Thursday, September 11, 2014

The Coming Race War Won’t Be About Race

KAREEM ABDUL-JABBAR  August 17, 2014 [Time Magazine]

Will the recent rioting in Ferguson, Missouri, be a tipping point in the struggle against racial injustice, or will it be a minor footnote in some future grad student’s thesis on Civil Unrest in the Early Twenty-First Century?

The answer can be found in May of 1970.

You probably have heard of the Kent State shootings: on May 4, 1970, the Ohio National Guard opened fire on student protesters at Kent State University. During those 13 seconds of gunfire, four students were killed and nine were wounded, one of whom was permanently paralyzed. The shock and outcry resulted in a nationwide strike of 4 million students that closed more than 450 campuses. Five days after the shooting, 100,000 protesters gathered in Washington, D.C. And the nation’s youth was energetically mobilized to end the Vietnam War, racism, sexism, and mindless faith in the political establishment.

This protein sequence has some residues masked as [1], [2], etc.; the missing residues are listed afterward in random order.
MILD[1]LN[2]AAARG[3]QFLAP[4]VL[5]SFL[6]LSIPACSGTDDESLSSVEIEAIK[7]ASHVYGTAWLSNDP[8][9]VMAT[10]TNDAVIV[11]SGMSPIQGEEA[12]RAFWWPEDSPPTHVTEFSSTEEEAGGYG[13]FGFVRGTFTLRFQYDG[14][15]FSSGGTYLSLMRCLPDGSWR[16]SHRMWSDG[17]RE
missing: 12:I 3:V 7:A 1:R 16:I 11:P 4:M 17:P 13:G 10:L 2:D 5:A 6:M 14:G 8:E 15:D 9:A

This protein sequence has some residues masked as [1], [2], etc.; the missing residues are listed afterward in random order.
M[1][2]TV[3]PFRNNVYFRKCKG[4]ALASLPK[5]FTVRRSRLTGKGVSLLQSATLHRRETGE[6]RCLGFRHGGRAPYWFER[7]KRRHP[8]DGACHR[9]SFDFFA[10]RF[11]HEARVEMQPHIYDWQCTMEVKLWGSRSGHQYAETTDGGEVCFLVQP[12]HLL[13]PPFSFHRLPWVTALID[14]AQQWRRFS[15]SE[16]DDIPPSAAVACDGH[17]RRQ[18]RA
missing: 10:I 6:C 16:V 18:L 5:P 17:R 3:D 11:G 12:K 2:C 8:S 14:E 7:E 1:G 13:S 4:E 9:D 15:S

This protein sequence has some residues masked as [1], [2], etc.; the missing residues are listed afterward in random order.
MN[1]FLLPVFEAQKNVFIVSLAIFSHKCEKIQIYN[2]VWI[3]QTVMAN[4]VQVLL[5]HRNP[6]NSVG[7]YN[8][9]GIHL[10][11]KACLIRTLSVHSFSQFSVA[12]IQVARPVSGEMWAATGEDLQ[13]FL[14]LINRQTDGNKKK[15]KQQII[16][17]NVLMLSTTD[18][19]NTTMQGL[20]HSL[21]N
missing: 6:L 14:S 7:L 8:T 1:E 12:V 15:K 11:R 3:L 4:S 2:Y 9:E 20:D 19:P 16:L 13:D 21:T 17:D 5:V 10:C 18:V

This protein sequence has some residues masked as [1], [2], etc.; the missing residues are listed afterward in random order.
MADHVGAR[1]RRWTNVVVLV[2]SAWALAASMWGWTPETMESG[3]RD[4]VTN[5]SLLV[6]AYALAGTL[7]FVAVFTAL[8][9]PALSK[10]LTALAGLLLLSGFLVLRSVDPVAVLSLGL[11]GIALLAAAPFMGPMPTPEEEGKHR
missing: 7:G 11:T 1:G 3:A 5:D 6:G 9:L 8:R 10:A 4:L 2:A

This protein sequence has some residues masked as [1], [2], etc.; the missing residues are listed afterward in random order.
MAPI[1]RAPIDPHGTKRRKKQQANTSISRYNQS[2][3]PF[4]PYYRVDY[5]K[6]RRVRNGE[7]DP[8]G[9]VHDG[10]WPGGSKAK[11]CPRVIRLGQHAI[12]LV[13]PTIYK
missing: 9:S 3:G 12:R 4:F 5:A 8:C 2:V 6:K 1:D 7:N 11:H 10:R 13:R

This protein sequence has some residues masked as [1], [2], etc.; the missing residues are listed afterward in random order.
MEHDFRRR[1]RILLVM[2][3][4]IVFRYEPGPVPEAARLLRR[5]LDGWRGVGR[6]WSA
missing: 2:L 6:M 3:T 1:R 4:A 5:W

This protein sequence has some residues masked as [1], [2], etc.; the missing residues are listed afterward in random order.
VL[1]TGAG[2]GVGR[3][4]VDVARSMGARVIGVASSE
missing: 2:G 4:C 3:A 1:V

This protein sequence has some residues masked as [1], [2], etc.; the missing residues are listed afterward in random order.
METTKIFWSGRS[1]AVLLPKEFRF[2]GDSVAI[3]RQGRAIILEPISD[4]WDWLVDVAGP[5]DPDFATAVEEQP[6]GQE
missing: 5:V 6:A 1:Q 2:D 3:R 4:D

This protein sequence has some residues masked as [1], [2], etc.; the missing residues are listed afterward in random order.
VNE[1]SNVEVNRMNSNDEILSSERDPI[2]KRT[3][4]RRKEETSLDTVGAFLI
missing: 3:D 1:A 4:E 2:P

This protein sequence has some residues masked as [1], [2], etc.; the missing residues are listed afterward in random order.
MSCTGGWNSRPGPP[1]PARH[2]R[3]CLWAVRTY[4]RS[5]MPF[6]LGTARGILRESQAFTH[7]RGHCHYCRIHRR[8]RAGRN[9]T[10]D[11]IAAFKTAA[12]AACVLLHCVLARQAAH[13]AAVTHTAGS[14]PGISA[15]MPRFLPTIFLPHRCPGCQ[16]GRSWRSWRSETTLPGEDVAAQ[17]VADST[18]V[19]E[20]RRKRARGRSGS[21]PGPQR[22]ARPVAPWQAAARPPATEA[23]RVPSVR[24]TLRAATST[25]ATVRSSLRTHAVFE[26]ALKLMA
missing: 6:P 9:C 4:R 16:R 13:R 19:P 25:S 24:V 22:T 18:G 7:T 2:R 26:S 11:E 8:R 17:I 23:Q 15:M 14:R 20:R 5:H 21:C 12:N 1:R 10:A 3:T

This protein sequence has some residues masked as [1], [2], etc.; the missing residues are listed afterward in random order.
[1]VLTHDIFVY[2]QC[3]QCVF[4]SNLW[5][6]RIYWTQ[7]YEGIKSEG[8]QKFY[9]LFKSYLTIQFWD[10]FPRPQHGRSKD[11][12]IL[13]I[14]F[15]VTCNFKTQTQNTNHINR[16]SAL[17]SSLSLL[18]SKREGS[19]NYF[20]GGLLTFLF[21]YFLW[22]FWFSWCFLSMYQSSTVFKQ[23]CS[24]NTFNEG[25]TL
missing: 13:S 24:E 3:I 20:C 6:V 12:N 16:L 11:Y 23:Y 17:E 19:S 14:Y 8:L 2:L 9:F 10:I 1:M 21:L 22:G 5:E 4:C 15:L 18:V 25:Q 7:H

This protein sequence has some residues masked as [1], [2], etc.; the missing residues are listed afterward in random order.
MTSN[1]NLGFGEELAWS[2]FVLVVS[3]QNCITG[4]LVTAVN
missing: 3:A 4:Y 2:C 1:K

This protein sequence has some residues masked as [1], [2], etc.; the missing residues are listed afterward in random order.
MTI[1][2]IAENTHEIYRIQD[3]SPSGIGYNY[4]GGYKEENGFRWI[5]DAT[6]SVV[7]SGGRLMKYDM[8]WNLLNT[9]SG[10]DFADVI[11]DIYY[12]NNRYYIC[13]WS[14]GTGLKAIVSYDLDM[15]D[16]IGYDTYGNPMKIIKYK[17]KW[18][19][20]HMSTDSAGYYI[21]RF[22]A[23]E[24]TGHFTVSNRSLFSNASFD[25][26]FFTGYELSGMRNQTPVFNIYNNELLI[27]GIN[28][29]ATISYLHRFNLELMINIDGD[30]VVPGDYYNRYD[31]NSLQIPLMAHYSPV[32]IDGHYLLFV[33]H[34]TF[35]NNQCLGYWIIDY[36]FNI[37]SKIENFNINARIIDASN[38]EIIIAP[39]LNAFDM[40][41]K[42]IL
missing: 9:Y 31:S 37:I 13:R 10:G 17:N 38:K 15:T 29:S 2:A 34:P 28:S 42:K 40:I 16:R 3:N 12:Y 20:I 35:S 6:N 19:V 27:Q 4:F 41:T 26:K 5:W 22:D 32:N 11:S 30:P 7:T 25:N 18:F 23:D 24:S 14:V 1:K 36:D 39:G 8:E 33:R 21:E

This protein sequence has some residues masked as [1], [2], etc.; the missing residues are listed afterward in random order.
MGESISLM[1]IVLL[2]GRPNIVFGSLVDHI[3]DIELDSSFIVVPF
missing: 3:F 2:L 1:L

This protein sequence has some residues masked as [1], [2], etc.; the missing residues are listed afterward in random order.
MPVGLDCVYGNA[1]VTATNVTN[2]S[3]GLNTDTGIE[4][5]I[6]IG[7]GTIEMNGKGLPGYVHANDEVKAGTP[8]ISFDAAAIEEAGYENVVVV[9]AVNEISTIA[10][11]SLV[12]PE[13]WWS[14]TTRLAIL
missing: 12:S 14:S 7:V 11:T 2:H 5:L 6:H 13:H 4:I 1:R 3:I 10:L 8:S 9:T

You probably haven’t heard of the Jackson State shootings.On May 14th, 10 days after Kent State ignited the nation, at the predominantly black Jackson State University in Mississippi, police killed two black students (one a high school senior, the other the father of an 18-month-old baby) with shotguns and wounded twelve others.There was no national outcry. The nation was not mobilized to do anything. That heartless leviathan we call History swallowed that event whole, erasing it from the national memory.
Kareem Abdul-Jabbar

And, unless we want the Ferguson atrocity to also be swallowed and become nothing more than an intestinal irritant to history, we have to address the situation not just as another act of systemic racism, but as what else it is: class warfare.By focusing on just the racial aspect, the discussion becomes about whether Michael Brown’s death—or that of the other three unarmed black men who were killed by police in the U.S. within that month—is about discrimination or about police justification. Then we’ll argue about whether there isn’t just as much black-against-white racism in the U.S. as there is white-against-black. (Yes, there is. But, in general, white-against-black economically impacts the future of the black community. Black-against-white has almost no measurable social impact.)